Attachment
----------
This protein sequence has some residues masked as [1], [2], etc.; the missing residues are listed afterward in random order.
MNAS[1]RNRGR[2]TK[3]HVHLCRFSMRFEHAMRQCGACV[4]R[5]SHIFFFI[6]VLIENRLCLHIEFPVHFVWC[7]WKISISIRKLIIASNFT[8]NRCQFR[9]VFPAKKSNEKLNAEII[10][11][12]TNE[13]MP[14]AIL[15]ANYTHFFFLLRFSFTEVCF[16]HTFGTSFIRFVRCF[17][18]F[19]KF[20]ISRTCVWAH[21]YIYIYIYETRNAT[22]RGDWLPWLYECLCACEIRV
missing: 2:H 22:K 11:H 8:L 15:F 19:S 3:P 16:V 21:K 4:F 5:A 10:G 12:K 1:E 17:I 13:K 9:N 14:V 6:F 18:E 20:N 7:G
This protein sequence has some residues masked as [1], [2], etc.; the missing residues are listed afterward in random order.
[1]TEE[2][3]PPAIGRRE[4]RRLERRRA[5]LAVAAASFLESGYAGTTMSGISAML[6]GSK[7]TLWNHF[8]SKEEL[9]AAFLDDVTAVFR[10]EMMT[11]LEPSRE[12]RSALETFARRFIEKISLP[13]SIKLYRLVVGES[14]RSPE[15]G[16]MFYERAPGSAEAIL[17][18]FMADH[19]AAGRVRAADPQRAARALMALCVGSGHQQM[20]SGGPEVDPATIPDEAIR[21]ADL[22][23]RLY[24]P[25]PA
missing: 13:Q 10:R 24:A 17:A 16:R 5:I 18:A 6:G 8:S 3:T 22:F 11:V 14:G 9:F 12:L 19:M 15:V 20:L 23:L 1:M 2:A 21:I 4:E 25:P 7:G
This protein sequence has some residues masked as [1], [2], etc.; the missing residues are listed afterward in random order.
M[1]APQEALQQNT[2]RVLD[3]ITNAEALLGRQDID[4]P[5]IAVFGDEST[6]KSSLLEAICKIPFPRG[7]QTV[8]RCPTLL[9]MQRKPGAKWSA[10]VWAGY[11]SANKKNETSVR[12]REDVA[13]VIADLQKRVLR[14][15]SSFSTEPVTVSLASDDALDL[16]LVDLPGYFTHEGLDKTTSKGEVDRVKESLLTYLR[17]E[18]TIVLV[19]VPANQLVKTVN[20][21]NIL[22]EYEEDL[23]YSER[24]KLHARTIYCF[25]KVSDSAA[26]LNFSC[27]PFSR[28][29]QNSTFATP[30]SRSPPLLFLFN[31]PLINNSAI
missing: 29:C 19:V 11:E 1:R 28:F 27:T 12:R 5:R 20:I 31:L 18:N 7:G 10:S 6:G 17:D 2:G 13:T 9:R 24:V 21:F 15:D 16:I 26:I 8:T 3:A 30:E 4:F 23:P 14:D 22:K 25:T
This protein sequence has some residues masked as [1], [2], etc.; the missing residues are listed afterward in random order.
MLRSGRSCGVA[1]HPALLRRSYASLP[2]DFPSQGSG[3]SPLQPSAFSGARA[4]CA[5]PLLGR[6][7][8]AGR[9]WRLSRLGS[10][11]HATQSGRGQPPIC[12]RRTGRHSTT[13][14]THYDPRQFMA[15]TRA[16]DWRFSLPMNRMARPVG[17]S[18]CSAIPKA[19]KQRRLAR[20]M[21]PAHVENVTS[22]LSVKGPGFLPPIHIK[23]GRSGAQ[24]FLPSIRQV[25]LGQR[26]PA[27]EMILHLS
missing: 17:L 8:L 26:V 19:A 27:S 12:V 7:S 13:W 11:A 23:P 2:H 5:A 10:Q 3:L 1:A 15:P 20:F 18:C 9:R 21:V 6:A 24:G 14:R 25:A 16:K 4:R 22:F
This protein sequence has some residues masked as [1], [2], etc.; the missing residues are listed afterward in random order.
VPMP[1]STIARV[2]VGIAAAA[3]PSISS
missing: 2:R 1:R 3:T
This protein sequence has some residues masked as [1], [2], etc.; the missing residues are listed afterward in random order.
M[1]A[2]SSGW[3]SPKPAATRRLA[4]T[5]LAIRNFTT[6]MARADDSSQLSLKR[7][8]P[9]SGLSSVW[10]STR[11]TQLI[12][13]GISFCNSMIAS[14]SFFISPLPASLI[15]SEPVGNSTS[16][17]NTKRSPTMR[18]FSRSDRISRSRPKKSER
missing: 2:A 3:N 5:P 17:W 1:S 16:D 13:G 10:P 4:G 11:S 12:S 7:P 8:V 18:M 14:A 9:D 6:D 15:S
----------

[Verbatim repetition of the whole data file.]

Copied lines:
This protein sequence has some residues masked as [1], [2], etc.; the missing residues are listed afterward in random order.
MNAS[1]RNRGR[2]TK[3]HVHLCRFSMRFEHAMRQCGACV[4]R[5]SHIFFFI[6]VLIENRLCLHIEFPVHFVWC[7]WKISISIRKLIIASNFT[8]NRCQFR[9]VFPAKKSNEKLNAEII[10][11][12]TNE[13]MP[14]AIL[15]ANYTHFFFLLRFSFTEVCF[16]HTFGTSFIRFVRCF[17][18]F[19]KF[20]ISRTCVWAH[21]YIYIYIYETRNAT[22]RGDWLPWLYECLCACEIRV
missing: 2:H 22:K 11:H 8:L 15:F 19:S 3:P 16:V 21:K 4:F 5:A 10:G 12:K 1:E 17:I 13:K 9:N 14:V 6:F 18:E 20:N 7:G
This protein sequence has some residues masked as [1], [2], etc.; the missing residues are listed afterward in random order.
[1]TEE[2][3]PPAIGRRE[4]RRLERRRA[5]LAVAAASFLESGYAGTTMSGISAML[6]GSK[7]TLWNHF[8]SKEEL[9]AAFLDDVTAVFR[10]EMMT[11]LEPSRE[12]RSALETFARRFIEKISLP[13]SIKLYRLVVGES[14]RSPE[15]G[16]MFYERAPGSAEAIL[17][18]FMADH[19]AAGRVRAADPQRAARALMALCVGSGHQQM[20]SGGPEVDPATIPDEAIR[21]ADL[22][23]RLY[24]P[25]PA
missing: 13:Q 10:R 24:A 17:A 16:R 5:I 18:A 6:G 8:S 3:T 22:F 11:V 14:G 9:F 12:L 19:M 15:V 20:L 23:L 1:M 2:A 21:I 4:E 25:P 7:G
This protein sequence has some residues masked as [1], [2], etc.; the missing residues are listed afterward in random order.
M[1]APQEALQQNT[2]RVLD[3]ITNAEALLGRQDID[4]P[5]IAVFGDEST[6]KSSLLEAICKIPFPRG[7]QTV[8]RCPTLL[9]MQRKPGAKWSA[10]VWAGY[11]SANKKNETSVR[12]REDVA[13]VIADLQKRVLR[14][15]SSFSTEPVTVSLASDDALDL[16]LVDLPGYFTHEGLDKTTSKGEVDRVKESLLTYLR[17]E[18]TIVLV[19]VPANQLVKTVN[20][21]NIL[22]EYEEDL[23]YSER[24]KLHARTIYCF[25]KVSDSAA[26]LNFSC[27]PFSR[28][29]QNSTFATP[30]SRSPPLLFLFN[31]PLINNSAI
missing: 29:C 19:V 11:E 1:R 28:F 27:T 12:R 5:R 20:I 31:L 18:N 7:G 10:S 6:G 17:D 2:G 13:T 9:R 24:V 21:F 15:D 16:I 26:I 8:T 3:A 30:E 4:F 23:P 14:D 22:K 25:T
This protein sequence has some residues masked as [1], [2], etc.; the missing residues are listed afterward in random order.
MLRSGRSCGVA[1]HPALLRRSYASLP[2]DFPSQGSG[3]SPLQPSAFSGARA[4]CA[5]PLLGR[6][7][8]AGR[9]WRLSRLGS[10][11]HATQSGRGQPPIC[12]RRTGRHSTT[13][14]THYDPRQFMA[15]TRA[16]DWRFSLPMNRMARPVG[17]S[18]CSAIPKA[19]KQRRLAR[20]M[21]PAHVENVTS[22]LSVKGPGFLPPIHIK[23]GRSGAQ[24]FLPSIRQV[25]LGQR[26]PA[27]EMILHLS
missing: 17:L 8:L 26:V 19:A 27:S 12:V 7:S 13:W 11:A 23:P 2:H 5:A 10:Q 3:L 1:A 15:P 20:F 18:C 9:R 21:V 6:A 24:G 14:R 25:A 16:K 4:R 22:F
This protein sequence has some residues masked as [1], [2], etc.; the missing residues are listed afterward in random order.
VPMP[1]STIARV[2]VGIAAAA[3]PSISS
missing: 2:R 1:R 3:T
This protein sequence has some residues masked as [1], [2], etc.; the missing residues are listed afterward in random order.
M[1]A[2]SSGW[3]SPKPAATRRLA[4]T[5]LAIRNFTT[6]MARADDSSQLSLKR[7][8]P[9]SGLSSVW[10]STR[11]TQLI[12][13]GISFCNSMIAS[14]SFFISPLPASLI[15]SEPVGNSTS[16][17]NTKRSPTMR[18]FSRSDRISRSRPKKSER
missing: 2:A 3:N 5:P 17:W 1:S 16:D 13:G 10:P 4:G 11:S 12:S 7:P 8:V 18:M 14:A 9:D 6:D 15:S